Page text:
Everyone knows the urge to click down on a conspicuous red button, no matter where it’s situated. If you’ve previously operated an MRI machine, you might be wondering about its quench. Essentially the MRI’s off button speeds up the shut-down process—but how does it work?
What is an MRI Quench?
Turning an MRI “off” is to drop its magnetic field down to zero. There are two primary methods of achieving this—one is to remove its current while removing its helium.
Removing current involves a magnet power supply, which ramps down to shut the machine off. Helium is what keeps its resistance at zero. Add a current during the ramp-up process, and electricity moves through the wires unimpeded, or at least until it quenches.
When the magnet’s temperature rises and results in a loss of superconductivity, the system quenches. This event causes a chain reaction of rising heat, liquid helium boiling into gas, pressure building, and helium gas release. An MRI’s quench pipe will safely vent the gas out of the property.
What Are the Two Types of Quenches?
The big red MRI button heats the magnetic field, setting off the domino effect listed above. This procedure is useful in rare cases of emergencies, such as when patients are pinned inside.
On the other hand, an engineer might enforce a planned quench when decommissioning an older magnet. Unlike a formal ramp down, it saves time and expenses. Quenches will typically exude venting helium that is reminiscent of smoke—ensure that you alert your local fire department beforehand.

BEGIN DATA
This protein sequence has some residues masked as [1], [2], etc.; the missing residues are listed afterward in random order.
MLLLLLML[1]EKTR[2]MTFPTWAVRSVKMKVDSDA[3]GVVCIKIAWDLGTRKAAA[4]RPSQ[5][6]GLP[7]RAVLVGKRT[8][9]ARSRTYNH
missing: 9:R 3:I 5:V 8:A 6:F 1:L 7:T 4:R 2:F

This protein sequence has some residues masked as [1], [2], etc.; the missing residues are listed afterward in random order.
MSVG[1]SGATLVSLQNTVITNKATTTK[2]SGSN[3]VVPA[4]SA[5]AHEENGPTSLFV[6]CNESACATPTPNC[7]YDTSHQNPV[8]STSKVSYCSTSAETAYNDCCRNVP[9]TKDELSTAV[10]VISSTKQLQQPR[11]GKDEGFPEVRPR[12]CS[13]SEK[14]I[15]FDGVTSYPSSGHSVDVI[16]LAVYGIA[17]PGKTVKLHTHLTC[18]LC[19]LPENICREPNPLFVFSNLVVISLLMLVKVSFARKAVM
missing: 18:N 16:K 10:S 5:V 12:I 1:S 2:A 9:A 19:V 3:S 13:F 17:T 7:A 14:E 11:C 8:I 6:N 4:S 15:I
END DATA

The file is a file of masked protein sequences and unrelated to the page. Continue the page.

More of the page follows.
Can an MRI Quench on its Own?
Yes, an MRI can quench itself, but the experience isn’t a fun one. Leaks, icy magnets, failures in the cooling systems, and critically low helium levels are common perpetrators of an unintentional MRI quench. Though seldom dangerous, these occurrences can become six-figure costly.
What Does a Quench Procedure Look Like?
In the case of an emergency quench procedure, all staff and patients must first evacuate the magnet room. Then, emergency personnel will depress the magnet stop button, located in the center of the alarm box left of the operator station or in the magnet room itself. The alarm will then activate.
If a patient is pinned and injured, an operator must apply first responder principles or an emergency procedure depending on the circumstances’ severity. The staff must then notify the facility director and file an incident report.
What Occurs During an Emergency Shut-Down?
If a fire or electrically-based emergency occurs, an operator must use the emergency shut-down button. These buttons are located in the control room, magnet room, and equipment room.
The procedure will shut down the entire MRI system without quenching the magnet. After resolving the situation, operators can quickly restore system power and restart the machine.
MRI systems are superconductive—virtually massive electromagnets. With enough power to lift a car, MRIs can sometimes lose control or malfunction. While the consequences are hardly deadly, familiarizing oneself with the quenching process can work to an operator’s advantage.
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